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  • Some of the more popular annuals, hardy and half-hardy, have been very much varied as regards habit and the colour of the flowers, and purchases may be made in the seed shops of such things as China asters, stocks, Chinese and Indian pinks, larkspurs, phloxes and others, amongst which some of the most beautiful of the summer flowers may be found.

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  • - ThiS term includes not only those fibrous-rooted plants of herbaceous habit which spring up from the root year after year, but also those old-fashioned subjects known as florists' flowers, and the hardy bulbs.

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  • Others, as the asters, spread rapidly; those possessing this habit should be taken up every second or third year, and, a nice patch being selected for replanting from the outer portions, the rest may be either thrown aside, or reserved for increase; the portion selected for replanting should be returned to its place, the ground having meanwhile been well broken up. Some plants are apt to decay at the base, frequently from exposure caused by the lifting process going on during their growth; these should be taken up annually in early autumn, the soil refreshed, and the plants returned to their places, care being taken to plant them sufficiently deep.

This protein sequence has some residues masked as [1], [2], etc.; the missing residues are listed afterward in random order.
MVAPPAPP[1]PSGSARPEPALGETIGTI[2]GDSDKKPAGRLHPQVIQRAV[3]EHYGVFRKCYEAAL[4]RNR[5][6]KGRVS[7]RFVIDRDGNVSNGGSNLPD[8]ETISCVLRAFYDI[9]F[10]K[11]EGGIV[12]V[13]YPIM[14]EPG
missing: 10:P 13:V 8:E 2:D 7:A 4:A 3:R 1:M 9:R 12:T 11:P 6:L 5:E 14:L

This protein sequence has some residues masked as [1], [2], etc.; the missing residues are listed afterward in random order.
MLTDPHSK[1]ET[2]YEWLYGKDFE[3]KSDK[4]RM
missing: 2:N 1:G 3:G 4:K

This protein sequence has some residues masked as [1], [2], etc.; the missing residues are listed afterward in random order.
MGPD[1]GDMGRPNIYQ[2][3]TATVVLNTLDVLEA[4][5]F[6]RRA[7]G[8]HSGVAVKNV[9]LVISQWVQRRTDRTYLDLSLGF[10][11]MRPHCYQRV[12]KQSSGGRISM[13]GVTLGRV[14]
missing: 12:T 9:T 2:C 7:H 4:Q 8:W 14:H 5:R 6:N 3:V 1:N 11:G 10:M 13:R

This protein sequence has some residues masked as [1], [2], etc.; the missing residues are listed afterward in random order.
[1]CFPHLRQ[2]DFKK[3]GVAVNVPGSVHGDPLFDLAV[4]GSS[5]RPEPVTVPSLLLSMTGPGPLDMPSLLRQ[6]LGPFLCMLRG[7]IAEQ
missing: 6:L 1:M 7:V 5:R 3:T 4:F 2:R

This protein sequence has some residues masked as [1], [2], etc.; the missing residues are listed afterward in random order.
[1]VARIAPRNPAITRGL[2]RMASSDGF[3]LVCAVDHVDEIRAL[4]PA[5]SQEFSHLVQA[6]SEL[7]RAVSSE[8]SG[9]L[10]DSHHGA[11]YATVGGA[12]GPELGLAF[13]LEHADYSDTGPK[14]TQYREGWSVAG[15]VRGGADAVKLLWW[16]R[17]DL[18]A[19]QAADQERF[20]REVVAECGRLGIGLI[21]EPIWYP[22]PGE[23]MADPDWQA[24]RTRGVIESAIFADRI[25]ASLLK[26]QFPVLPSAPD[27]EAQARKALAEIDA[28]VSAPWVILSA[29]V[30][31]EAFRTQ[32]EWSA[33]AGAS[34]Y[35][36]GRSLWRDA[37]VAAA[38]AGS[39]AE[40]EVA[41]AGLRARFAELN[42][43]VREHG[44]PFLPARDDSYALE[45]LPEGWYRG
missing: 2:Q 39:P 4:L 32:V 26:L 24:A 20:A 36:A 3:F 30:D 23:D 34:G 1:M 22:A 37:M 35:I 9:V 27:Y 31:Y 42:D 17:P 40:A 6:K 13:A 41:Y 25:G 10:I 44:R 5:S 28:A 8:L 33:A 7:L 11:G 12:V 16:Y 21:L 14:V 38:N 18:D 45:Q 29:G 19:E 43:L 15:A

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  • grandiflorus, 3 ft., violet, are especially useful from their late-flowering habit.

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  • Beautiful, as well as varied in habit and character.

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  • Charming tuberous-rooted plants of dwarf habit, suitable for sheltered rockeries, and growing in light gritty soil.

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  • alpinus is a beautiful little alpine for rockwork, 3 to 6 in., of tufted habit, with small-toothed leaves, and heads of pinkish-purple or, in a variety, white flowers, early in summer.

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  • arenarium, 6 to 8 in., is a pretty species, of dwarf spreading habit, with woolly leaves and corymbs of golden yellow flowers, about July.